This is about the executable format, not Microsoft's Component Object Model
COM files are extremely simple, making them useful if you want to load programs but you don't want to worry about relocating symbols, reading file headers, and other complications. However, their simplicity makes their usefulness limited, so you'll definitely want to support something more complex but useful, once your OS is advanced.
COM files were used by MS-DOS. They are raw binaries--there is no header data. Also, COM files are restricted to the size of one segment (a real-address mode segment, 64kb), minus 256 bytes. When a COM file is loaded, it is assumed that all code and data fits in one segment, and it is loaded to offset 0x100.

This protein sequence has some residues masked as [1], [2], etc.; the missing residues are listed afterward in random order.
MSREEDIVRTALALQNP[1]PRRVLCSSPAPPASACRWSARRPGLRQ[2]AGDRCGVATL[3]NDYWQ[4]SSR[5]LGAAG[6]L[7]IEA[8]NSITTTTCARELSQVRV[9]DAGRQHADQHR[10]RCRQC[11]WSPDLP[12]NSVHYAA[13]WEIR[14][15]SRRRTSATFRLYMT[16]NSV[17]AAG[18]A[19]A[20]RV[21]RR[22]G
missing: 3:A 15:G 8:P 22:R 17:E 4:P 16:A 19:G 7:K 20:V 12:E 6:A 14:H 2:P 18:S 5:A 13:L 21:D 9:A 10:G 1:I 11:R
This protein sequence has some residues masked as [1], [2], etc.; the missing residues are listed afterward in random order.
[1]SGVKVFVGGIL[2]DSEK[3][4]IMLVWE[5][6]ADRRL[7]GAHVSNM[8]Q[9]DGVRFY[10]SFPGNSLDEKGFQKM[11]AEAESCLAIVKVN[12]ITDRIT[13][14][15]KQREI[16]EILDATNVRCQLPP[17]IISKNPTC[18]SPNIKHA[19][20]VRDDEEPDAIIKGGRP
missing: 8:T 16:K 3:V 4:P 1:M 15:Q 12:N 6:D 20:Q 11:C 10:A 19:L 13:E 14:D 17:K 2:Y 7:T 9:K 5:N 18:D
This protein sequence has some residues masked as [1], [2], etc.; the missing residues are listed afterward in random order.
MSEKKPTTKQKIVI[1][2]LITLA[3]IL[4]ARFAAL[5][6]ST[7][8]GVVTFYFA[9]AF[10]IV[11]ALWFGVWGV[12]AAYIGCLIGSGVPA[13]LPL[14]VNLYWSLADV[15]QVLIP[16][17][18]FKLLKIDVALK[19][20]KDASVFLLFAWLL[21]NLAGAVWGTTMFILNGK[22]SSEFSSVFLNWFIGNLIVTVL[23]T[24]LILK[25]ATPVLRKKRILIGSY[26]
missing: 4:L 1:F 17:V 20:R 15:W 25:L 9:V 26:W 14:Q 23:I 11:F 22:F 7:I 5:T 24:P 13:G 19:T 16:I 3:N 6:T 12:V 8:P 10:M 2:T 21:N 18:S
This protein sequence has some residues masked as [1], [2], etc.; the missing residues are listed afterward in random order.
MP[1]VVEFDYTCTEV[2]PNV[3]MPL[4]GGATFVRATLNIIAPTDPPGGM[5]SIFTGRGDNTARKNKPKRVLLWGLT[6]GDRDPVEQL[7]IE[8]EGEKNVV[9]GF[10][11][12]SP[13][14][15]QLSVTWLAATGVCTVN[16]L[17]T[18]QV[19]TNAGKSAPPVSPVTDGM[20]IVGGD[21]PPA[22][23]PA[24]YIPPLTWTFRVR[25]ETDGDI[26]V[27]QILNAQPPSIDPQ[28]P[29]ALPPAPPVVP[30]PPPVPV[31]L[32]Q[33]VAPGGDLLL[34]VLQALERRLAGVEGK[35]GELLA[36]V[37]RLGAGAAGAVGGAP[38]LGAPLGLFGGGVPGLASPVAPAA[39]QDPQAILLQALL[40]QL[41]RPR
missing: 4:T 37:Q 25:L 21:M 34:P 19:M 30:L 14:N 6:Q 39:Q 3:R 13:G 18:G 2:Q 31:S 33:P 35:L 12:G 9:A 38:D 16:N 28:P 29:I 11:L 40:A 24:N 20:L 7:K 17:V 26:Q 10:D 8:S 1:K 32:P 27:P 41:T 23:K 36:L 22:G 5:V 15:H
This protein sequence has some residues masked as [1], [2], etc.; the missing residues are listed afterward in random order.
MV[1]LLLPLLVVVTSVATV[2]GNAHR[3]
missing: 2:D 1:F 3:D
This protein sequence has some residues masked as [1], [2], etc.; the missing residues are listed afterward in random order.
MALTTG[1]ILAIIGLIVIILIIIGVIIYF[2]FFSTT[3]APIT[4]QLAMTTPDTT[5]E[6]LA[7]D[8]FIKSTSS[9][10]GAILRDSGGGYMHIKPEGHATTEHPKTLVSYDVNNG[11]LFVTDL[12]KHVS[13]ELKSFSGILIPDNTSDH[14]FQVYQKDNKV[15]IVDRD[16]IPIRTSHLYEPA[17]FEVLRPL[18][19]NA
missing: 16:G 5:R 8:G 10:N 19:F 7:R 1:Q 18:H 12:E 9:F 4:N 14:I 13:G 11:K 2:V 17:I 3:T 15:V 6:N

MS-DOS creates and stores an info structure starting at offset 0 and ending just before 0x100, called the Program Segment Prefix (PSP). The PSP is made just before starting the COM program. More info about the PSP can be found here. Unless you plan on supporting actual DOS programs, you don't need a PSP.
COM files usually terminate with a RET instruction. The operating system starts the COM program using a CALL instruction, so RET returns to the OS, allowing any cleanup (like restarting the command prompt).
To load a COM file you need to load it to a low memory location, set ds and es to be pointing to the start of the file with an 0x100 org, and jump to the start, with offset 0x100.